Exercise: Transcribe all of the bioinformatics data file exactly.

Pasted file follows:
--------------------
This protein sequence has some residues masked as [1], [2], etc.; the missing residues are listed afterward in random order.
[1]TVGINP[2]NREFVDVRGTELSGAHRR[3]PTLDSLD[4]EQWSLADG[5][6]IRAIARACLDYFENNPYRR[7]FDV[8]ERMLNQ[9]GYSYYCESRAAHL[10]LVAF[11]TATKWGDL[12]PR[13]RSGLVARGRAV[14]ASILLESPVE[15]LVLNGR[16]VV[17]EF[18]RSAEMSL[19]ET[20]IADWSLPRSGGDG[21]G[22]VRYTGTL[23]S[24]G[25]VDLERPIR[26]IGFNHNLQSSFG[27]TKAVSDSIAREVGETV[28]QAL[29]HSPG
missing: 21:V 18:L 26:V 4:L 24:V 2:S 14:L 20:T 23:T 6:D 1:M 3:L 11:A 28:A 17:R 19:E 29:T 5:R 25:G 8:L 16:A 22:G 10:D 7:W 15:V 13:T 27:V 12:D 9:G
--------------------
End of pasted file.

This protein sequence has some residues masked as [1], [2], etc.; the missing residues are listed afterward in random order.
[1]TVGINP[2]NREFVDVRGTELSGAHRR[3]PTLDSLD[4]EQWSLADG[5][6]IRAIARACLDYFENNPYRR[7]FDV[8]ERMLNQ[9]GYSYYCESRAAHL[10]LVAF[11]TATKWGDL[12]PR[13]RSGLVARGRAV[14]ASILLESPVE[15]LVLNGR[16]VV[17]EF[18]RSAEMSL[19]ET[20]IADWSLPRSGGDG[21]G[22]VRYTGTL[23]S[24]G[25]VDLERPIR[26]IGFNHNLQSSFG[27]TKAVSDSIAREVGETV[28]QAL[29]HSPG
missing: 21:V 18:L 26:V 4:L 24:V 2:S 14:L 20:T 23:T 6:D 1:M 3:L 11:A 28:A 17:R 19:E 29:T 5:R 25:G 8:L 16:A 22:G 10:D 7:W 15:V 13:T 27:V 12:D 9:G